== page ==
Blogs

Tintagel Castle bridge objections continue

Kernow

27 VI 2017

In a comprehensive letter of objection to the proposed bridge at Tintagel Castle, currently under the stewardship of English Heritage, Cornish historian, archaeologist and author Craig Weatherhill, himself a retired Planning Officer, joins many others including 'Kernow Matters To Us' (KMTU) in condemning the proposal.

There has been widespread opposition to the multi million pound project which has been variously called the 'Disneyfication' and making a 'Cash Cow' of a much loved and ancient site situated on Cornwall's rugged north coast.

Marjorie, Countess of Carrick and mother of Scottish King Robert the Bruce

Robert the Bruce, King Robert I of Scotland, was born on July 11, 1274 at Turnberry Castle into the Scottish nobility. He claimed the Scottish throne in 1306 as the fourth great-grandson of David I of Scotland.  As king he lived to see Scotland as an Independent Nation and reigned as the King of Scots until his death in 1329. Along with William Wallace, Robert the Bruce became a symbol of Scottish resistance to English domination.

Commemorate The Cornish Patriots - Michael Joseph 'An Gof' & Thomas Flamank

TUESDAY 27th JUNE, 2017 - A DAY TO REMEMBER!

LET THE CORNISH NEVER FORGET THEIR GREAT PATRIOTIC LEADERS - Michael Joseph 'An Gof' of St Keverne & Thomas Flamank of Bodmin who gave their lives for Kernow during the great Cornish patriotic uprising of 1497

Commemorations in St Kerverne & Bodmin during the evening of Tuesday 27th June, 2017 starting at 7pm (see links below):

Adding colour to Pictish carved stones

The Picts were a Celtic society of farmers and hunters and their beautiful artwork and carving can be found throughout the north and east of Scotland. As with the other Celtic peoples living along the Atlantic western coast of Europe, the evidence points to the Picts being direct descendants of the ancient people of pre-history from the Stone Age, Bronze Age and Iron Age who have always lived there. The Picts, however, have remained something of a mystery.

Isle of Man: Isle of Architecture Celebrates with Concert in Peel Lifeboat House

As part of the closing events for the year long initiative Isle of Architecture, a special concert reflected a diverse use of a very special building in Peel.

Isle of Architecture is a celebration of the built environment, encouraging appreciation of the Island's rich, architectural heritage, as well as exploring the future of building on the Isle of Man itself.

Reflections of life in a Breton village post 1914

In an item on the Mannin Branch of the Celtic League facebook page Bernard Moffatt recounts a recent conversation he had with Allen Moore the League's Environment Officer about the book 'The Horse of Pride':

'Allan recalled a Breton book he had heard of at University and indeed he attended a talk given on it in French - no mean feat as a colleague sitting with him had to translate as the talk progressed.

Glasgow Paddle Steamer Waverley celebrates 70 years since maiden voyage

The Paddle Steamer Waverley is close to Glaswegian hearts. Built on the Clyde she first entered service in June 1947 and is now the last sea-going paddle steamer in the world. Waverley is named after Scottish historical novelist, playwright and poet Sir Walter Scott’s first novel. She is powered by a triple-expansion marine steam engine. PS Waverley sailed from Craigendoran on the Firth of Clyde to Arrochar on Loch Long until 1973 when she was sadly withdrawn from service being seen at the time as too costly to operate by the then owners and was in need of significant repairs.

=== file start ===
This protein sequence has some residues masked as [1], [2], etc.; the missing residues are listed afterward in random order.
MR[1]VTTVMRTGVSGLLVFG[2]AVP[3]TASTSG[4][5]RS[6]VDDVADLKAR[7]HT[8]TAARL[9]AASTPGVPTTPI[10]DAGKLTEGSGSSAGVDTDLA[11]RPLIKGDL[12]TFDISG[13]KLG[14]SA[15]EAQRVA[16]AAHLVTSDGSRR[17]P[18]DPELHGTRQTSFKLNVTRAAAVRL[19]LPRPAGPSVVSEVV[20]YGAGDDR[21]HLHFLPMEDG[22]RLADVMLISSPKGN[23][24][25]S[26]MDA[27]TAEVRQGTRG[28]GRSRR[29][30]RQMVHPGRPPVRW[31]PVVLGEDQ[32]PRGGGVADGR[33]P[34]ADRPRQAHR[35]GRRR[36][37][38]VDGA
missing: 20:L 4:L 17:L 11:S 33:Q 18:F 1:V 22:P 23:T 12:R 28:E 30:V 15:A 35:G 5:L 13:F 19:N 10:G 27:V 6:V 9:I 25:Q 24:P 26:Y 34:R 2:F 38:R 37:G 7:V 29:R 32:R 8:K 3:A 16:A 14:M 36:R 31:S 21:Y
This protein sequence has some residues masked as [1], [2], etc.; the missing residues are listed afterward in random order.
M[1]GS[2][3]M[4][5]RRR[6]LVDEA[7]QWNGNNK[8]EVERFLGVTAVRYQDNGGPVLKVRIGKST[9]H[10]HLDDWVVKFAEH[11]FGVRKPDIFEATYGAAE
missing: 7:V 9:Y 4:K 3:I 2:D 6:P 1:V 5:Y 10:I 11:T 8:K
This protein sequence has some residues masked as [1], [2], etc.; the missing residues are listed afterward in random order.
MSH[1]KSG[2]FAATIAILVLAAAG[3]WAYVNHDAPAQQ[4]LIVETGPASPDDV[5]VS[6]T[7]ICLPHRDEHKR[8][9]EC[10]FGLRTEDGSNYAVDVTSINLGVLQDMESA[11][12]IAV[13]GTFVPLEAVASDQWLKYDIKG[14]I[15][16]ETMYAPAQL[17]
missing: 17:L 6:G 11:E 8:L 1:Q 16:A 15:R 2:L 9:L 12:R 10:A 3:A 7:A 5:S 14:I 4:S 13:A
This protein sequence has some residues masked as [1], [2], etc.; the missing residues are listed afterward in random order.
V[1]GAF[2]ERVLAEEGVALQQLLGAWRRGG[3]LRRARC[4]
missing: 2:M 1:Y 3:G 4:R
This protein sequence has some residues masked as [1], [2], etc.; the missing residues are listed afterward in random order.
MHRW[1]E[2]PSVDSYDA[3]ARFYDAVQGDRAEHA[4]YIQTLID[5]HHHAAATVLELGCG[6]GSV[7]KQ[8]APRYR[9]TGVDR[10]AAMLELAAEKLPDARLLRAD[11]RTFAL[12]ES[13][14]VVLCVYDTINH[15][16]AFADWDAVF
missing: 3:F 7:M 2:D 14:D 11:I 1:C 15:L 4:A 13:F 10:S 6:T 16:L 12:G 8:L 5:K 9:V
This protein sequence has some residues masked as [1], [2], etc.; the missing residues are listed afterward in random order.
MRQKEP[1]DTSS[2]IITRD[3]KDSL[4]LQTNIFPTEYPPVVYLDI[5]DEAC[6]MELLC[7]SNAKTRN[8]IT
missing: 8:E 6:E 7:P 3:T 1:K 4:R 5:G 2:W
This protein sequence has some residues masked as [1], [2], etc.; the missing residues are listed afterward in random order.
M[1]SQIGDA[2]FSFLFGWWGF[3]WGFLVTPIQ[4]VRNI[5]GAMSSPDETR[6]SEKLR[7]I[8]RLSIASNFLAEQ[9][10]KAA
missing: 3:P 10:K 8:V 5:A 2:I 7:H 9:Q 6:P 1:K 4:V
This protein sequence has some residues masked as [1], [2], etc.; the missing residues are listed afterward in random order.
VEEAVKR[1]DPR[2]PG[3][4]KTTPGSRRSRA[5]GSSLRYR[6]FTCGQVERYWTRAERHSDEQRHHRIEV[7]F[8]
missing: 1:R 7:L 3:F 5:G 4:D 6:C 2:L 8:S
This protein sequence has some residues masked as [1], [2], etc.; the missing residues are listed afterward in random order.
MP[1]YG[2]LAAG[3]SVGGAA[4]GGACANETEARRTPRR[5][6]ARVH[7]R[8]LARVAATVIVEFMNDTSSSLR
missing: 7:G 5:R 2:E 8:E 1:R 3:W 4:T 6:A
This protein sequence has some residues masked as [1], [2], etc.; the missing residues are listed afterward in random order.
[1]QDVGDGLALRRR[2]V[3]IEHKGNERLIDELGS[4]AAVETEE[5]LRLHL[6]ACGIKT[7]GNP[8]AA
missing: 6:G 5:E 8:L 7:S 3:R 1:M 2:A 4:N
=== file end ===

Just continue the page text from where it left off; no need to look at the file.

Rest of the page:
Edinburgh International Film Festival 2017 gets underway

Edinburgh International Film Festival 2017 opened today (21st June) in Scotland's capital and the film God's Own Country features at the opening night gala. The festival ends on 2nd July. Established in 1947, it is the world's oldest continually running film festival and shows a range of feature-length films, documentaries, short films, animations and music videos. Information about this years event are on the festival website.

Celts celebrate summer solstice 2017

Today, Wednesday 21st June, celebrations are taking place in the Celtic nations to welcome the summer solstice. The summer solstice is the longest day of the year and in the northern hemisphere it can fall on different dates from year to year between 20 and 22 June. In the southern hemisphere it is between December 20 and December 23. The winter solstice which is the shortest day of the year falls between 20 and 23 December in the north.  In the Celtic homelands in 2017, this will be on 21st December.

Isle of Man: Remembering Manx Commonwealth Games Gold Medal Cyclist Peter Buckley

With Cyclefest in the can and the British Cycling National Road Championships looming on the horizon, it's a fitting opportunity to remember the Island's first gold-winning Commonwealth Games medallist who set the pace in cycling during the 1960s, but died tragically in the midst of his ongoing success.

Peter Buckley was born in Peel to Joan (née Quayle) and Louis Buckley, a member of the Peveril Camp Guard, and although he later relocated to Oldham in Lancashire he always maintained he was proud to be a Manx man; returning regularly for training.

Pages

Subscribe to RSS - blogs